black cherry

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Related to Prunus serotina: black cherry tree, Wild Black Cherry
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cherry

cherry

leaves, they are very toxic. White flowers are in vertical bananashaped clusters. Making tea from inner bark treats diarrhea. A very popular common medicinal plant used to treat everything from indigestion to sore throat gargle. Lots of antioxidants and anthocyanins. Do not confuse with Buckthorn which has 2 seeds in the fruit and curved veins in the leaf (cherry leaf veins are straight). Also do not confuse with poisonous Cherry Laurel, which has hard blueblack fruit. Chokecherries are very tart. Chokecherry bark and roots used medicinally by knowledgable natives for sedative, cough, tuberculosis, malaria, stomach ache, worms, respiratory, astringent. Again- do not use bark, leaves and seeds from any Prunus species (plums, cherries, peaches, nectarines, apricots and almonds) unless you absolutely know what you are doing. Only use the fruit! CHERRY- PIN CHERRIES, (Prunus avium) WILD CHERRIES, (Prunus serotina) All cherries are very high in quercitin (pin cherries are highest), which helps your body be resistant to pain. University studies have taken pin cherry extract and applied it to tumors, and many of the tumors fell off. Cherries are high in vitamin A, iron, lycopene. laxative, stimulates internal organs, prevents tooth decay, cavities, good for prostate, lots of antioxidants, anti-aging. The cherries are edible, but the leaves, bark and pits are poisonous. (cyanide)
Edible Plant Guide © 2012 Markus Rothkranz
References in periodicals archive ?
Occasional individuals of Arbutus peninsularis, Prunus serotina subsp, virens and Heteromeles arbutifolia
Several lobed and toothed species showed no evidence of early photosynthesis at the margins or lobe tips (all three Viburnum species, Rubus allegheniensis, Prunus serotina, and Liriodendron tulipifera).
tulipifera or Prunus serotina, Ohio larvae tended to grow at the slowest rate, Georgia larvae at the fastest rate and Florida larvae at an intermediate rate (fig.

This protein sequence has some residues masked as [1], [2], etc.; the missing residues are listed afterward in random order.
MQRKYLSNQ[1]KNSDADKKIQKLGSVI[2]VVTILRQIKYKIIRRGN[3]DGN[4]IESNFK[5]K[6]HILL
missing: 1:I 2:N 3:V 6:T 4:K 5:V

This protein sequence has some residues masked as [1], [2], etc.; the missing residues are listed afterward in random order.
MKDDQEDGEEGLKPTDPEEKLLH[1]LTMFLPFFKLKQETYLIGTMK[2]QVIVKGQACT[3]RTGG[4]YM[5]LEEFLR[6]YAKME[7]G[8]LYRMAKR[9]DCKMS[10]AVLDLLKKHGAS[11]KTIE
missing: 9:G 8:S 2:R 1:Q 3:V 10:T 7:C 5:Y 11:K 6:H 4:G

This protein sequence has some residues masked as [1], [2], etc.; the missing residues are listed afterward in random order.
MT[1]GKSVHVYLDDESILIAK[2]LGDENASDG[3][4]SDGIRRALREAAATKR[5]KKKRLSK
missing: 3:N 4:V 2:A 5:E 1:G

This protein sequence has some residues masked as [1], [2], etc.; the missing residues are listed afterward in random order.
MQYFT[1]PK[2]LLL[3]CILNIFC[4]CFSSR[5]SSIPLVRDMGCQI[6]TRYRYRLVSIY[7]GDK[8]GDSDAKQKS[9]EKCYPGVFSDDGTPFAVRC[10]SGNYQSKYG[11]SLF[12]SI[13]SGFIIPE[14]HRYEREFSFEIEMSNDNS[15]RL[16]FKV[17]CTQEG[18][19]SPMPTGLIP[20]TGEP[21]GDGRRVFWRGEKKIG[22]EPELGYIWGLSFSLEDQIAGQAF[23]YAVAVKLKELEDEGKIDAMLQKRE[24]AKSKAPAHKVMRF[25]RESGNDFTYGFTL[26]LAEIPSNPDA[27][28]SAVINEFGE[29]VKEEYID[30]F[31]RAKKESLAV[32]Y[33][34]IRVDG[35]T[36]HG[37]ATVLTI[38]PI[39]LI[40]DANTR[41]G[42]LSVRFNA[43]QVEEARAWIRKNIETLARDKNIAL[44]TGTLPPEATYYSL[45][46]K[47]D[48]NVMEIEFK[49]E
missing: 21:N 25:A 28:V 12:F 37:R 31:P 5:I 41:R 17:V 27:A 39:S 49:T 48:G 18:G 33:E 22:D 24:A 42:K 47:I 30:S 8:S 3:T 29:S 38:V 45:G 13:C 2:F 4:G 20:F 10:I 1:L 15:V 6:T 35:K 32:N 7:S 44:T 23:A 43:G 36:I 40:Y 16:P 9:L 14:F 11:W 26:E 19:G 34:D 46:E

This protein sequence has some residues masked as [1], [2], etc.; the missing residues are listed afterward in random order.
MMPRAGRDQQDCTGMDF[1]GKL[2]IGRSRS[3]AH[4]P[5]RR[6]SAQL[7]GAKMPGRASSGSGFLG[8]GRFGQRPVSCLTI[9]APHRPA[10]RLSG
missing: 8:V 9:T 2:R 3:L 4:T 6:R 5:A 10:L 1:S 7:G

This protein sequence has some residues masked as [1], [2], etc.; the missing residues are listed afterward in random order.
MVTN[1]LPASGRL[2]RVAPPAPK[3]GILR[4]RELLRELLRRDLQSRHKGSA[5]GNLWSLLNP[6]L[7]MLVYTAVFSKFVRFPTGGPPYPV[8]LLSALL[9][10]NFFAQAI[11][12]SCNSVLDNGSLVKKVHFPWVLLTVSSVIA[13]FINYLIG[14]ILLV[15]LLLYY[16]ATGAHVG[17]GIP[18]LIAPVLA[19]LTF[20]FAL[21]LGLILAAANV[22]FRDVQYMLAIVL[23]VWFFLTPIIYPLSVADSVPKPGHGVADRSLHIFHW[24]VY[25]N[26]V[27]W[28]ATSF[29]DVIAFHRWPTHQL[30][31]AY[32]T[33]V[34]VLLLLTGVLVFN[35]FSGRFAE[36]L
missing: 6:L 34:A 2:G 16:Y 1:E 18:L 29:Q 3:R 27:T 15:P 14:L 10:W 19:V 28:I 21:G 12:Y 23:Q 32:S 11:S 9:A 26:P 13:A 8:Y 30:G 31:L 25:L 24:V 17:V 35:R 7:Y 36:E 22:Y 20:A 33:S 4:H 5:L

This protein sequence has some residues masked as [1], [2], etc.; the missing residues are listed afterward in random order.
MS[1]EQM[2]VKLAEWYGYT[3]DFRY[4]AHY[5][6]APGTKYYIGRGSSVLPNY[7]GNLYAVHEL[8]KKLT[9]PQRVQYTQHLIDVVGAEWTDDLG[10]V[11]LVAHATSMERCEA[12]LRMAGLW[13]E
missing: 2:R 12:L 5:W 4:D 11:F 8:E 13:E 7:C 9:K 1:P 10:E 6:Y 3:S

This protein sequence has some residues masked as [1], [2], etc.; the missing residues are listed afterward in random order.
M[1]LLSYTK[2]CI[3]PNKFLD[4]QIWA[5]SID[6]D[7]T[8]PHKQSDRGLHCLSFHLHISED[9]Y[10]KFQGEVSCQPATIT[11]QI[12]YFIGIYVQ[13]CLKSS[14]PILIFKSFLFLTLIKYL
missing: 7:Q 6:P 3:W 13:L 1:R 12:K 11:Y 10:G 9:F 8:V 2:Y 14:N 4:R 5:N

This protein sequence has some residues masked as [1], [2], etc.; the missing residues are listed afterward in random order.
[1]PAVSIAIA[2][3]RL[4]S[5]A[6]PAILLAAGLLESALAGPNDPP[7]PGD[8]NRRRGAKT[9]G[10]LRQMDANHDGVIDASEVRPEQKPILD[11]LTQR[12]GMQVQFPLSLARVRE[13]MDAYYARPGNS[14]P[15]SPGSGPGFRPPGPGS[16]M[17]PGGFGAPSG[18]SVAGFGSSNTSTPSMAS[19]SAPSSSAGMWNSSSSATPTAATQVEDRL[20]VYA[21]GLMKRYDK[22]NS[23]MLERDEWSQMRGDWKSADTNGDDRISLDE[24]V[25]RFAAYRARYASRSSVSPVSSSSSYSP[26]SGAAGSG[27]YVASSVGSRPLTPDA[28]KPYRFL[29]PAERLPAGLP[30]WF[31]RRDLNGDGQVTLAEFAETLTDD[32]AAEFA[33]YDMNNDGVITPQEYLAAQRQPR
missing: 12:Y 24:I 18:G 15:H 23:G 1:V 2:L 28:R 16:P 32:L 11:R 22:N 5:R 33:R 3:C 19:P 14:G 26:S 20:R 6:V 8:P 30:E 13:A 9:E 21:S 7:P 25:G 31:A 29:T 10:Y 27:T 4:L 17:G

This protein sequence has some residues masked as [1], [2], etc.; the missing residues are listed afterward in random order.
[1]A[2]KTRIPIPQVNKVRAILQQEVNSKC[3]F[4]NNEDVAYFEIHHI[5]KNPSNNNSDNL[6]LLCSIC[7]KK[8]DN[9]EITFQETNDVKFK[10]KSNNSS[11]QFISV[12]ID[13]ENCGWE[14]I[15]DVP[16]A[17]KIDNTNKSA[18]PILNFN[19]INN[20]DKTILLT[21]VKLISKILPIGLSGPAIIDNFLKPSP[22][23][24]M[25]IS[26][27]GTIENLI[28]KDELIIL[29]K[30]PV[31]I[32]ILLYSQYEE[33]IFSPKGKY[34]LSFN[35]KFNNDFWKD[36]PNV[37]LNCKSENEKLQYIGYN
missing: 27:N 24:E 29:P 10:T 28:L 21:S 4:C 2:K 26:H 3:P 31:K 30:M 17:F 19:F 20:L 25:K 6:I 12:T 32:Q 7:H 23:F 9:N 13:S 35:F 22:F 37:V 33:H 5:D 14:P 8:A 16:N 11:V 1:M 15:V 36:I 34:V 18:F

Prunus serotina removal was low across both exclosure treatments and locations relative to S.
The species include Carya ovata, Comus drummondii, Crataegus mollis, Fraxinus americana, Prunus serotina, Elaeagnus umbellata, and Rosa multiflora.
10.0 2.4 4 1.0 1.0 Poa pratensis 6.7 1.6 12 3.0 1.0 Amorpha canescens 6.7 1.6 -- -- -- Cornus drummondii 6.7 1.6 14 3.4 5.1 Chamaecrista fasciculata 3.3 0.8 -- -- -- Pycnanthemum tenuifolium 3.3 0.8 -- -- -- Bouteloua hirsuta 3.3 0.8 -- -- -- Solidago nemoralis 3.3 0.8 -- -- -- Prunus serotina 3.3 0.8 -- -- -- Toxicodendron radicans -- -- 48 11.8 23.4 Ageratina altissima -- -- 52 12.8 16.0 Carex pensylvanica -- -- 36 8.9 6.6 Carex sp.
subintegerrima 0.09 0.10 0.19 Lindera benzoin 0.26 0.21 0.47 Prunus serotina 0.09 0.12 0.21 Herbs Arisaema tripbyllum ssp.
"Good qualities of cherry lumber and veneer are always in demand," write the authors of "Veneers, A Fritz Kohl Handbook." The species most used for commercial timber in the United States is Prunus serotina, also known as American black cherry, wild black cherry, cherrywood, cabinet cherry, and choke, whiskey and rum cherry.
Powell and Tryon (1979) ranked eight of the common hardwoods of eastern North America according to their capacity to produce seedling sprouts and found that Quercus alba and Prunus serotina produced the highest percentage of seedling sprouts (relative to the number of unsprouted seedlings) and Acer saccharum the lowest.